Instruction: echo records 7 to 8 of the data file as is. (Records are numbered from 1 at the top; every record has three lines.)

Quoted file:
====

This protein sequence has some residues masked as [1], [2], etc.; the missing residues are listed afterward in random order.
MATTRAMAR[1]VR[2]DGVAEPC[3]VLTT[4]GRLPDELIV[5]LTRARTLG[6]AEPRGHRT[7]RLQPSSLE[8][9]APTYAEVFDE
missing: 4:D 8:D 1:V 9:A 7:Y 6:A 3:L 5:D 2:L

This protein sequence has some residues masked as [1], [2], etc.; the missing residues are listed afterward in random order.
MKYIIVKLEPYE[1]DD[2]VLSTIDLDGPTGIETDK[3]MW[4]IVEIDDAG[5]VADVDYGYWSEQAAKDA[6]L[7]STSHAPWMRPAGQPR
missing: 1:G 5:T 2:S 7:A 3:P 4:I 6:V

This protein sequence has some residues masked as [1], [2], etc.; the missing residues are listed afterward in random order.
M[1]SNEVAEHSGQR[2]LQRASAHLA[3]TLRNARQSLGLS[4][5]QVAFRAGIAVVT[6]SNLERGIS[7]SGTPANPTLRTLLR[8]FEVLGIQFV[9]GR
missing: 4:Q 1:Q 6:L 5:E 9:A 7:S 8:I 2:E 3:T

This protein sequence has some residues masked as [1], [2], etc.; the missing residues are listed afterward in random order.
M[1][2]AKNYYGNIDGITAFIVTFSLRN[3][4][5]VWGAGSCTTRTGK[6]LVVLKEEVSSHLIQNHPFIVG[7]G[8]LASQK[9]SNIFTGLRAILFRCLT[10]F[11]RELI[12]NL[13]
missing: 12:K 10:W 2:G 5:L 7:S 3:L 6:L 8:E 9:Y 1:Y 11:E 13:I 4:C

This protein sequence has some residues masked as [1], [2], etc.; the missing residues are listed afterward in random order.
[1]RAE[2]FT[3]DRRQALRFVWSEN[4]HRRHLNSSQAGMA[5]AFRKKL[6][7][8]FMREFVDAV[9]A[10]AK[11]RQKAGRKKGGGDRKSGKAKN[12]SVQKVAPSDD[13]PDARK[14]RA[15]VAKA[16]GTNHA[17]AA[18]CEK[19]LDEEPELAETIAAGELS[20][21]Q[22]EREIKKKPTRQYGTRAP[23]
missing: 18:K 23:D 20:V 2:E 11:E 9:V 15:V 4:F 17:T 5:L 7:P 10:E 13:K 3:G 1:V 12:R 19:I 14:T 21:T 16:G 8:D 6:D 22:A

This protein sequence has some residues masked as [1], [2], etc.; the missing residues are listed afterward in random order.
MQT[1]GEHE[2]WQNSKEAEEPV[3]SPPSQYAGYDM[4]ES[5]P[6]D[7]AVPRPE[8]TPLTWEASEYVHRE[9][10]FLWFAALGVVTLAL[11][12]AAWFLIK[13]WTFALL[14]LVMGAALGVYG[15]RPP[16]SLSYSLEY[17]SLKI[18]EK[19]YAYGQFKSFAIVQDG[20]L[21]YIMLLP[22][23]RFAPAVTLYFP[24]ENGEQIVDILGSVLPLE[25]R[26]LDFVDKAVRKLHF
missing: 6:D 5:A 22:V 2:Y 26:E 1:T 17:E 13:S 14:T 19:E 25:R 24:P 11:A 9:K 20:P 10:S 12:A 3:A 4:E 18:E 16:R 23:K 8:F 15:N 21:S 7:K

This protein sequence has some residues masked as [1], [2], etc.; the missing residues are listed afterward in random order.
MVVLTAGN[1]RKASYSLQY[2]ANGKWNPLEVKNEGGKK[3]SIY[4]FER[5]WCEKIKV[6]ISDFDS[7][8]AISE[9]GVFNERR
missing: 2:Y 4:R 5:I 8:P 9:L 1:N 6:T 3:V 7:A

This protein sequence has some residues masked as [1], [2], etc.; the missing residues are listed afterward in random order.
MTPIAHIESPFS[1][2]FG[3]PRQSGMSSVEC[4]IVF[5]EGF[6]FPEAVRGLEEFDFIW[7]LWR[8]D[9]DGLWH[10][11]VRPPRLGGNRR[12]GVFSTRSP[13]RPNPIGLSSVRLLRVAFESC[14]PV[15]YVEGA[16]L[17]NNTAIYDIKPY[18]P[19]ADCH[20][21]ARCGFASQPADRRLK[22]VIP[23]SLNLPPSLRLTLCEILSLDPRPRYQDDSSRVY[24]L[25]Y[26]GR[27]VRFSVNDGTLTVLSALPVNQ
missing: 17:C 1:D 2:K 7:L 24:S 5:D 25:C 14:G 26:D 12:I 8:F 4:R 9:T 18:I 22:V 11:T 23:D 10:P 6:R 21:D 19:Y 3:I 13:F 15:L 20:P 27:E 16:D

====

This protein sequence has some residues masked as [1], [2], etc.; the missing residues are listed afterward in random order.
MVVLTAGN[1]RKASYSLQY[2]ANGKWNPLEVKNEGGKK[3]SIY[4]FER[5]WCEKIKV[6]ISDFDS[7][8]AISE[9]GVFNERR
missing: 2:Y 4:R 5:I 8:P 9:L 1:N 6:T 3:V 7:A

This protein sequence has some residues masked as [1], [2], etc.; the missing residues are listed afterward in random order.
MTPIAHIESPFS[1][2]FG[3]PRQSGMSSVEC[4]IVF[5]EGF[6]FPEAVRGLEEFDFIW[7]LWR[8]D[9]DGLWH[10][11]VRPPRLGGNRR[12]GVFSTRSP[13]RPNPIGLSSVRLLRVAFESC[14]PV[15]YVEGA[16]L[17]NNTAIYDIKPY[18]P[19]ADCH[20][21]ARCGFASQPADRRLK[22]VIP[23]SLNLPPSLRLTLCEILSLDPRPRYQDDSSRVY[24]L[25]Y[26]GR[27]VRFSVNDGTLTVLSALPVNQ
missing: 17:C 1:D 2:K 7:L 24:S 5:D 25:C 14:G 26:D 12:I 8:F 4:R 9:T 18:I 22:V 11:T 23:D 10:P 6:R 21:D 19:Y 3:I 13:F 15:L 20:P 27:E 16:D